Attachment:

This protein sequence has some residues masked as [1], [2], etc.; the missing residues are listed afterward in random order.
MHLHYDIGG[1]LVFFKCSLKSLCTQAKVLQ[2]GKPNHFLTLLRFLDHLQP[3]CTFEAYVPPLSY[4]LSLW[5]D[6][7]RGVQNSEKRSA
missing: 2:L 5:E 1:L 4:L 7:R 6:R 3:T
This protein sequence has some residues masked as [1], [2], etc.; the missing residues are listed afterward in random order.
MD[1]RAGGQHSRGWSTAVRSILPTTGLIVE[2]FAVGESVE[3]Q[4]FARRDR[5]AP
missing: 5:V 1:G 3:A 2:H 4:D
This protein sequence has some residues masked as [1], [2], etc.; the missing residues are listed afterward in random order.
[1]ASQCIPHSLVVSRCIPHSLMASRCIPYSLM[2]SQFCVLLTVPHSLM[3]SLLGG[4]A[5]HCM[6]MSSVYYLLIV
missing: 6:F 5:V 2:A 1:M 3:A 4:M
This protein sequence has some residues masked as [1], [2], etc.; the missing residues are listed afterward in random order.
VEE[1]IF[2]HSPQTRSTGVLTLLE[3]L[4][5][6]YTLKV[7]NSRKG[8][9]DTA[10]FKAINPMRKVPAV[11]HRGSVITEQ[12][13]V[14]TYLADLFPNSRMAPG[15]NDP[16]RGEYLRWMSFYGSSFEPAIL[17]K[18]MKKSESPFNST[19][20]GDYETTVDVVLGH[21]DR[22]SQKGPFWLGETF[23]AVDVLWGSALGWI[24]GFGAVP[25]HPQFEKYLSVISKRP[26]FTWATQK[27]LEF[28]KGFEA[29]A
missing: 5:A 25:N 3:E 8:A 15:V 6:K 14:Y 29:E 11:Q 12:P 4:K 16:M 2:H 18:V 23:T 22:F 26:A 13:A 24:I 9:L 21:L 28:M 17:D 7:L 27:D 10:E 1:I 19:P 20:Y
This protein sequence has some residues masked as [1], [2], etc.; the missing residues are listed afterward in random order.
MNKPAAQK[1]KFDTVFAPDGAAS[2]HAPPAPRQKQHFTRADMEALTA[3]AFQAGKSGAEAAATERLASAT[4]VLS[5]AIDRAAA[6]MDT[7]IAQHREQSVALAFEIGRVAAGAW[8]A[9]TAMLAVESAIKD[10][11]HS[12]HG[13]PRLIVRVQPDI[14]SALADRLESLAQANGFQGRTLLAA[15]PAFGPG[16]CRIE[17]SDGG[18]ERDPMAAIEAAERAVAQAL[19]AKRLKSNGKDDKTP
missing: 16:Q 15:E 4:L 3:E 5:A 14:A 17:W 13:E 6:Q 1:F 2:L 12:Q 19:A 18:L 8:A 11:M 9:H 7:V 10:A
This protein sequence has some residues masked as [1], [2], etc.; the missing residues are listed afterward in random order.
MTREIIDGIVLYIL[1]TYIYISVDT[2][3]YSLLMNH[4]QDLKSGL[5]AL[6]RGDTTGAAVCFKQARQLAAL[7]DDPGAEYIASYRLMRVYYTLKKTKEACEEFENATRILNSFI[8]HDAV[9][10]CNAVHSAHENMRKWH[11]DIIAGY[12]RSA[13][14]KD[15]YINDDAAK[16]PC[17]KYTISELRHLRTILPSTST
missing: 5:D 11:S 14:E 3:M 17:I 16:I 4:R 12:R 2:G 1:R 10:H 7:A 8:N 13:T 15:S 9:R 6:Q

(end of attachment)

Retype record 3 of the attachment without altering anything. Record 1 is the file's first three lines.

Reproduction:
This protein sequence has some residues masked as [1], [2], etc.; the missing residues are listed afterward in random order.
[1]ASQCIPHSLVVSRCIPHSLMASRCIPYSLM[2]SQFCVLLTVPHSLM[3]SLLGG[4]A[5]HCM[6]MSSVYYLLIV
missing: 6:F 5:V 2:A 1:M 3:A 4:M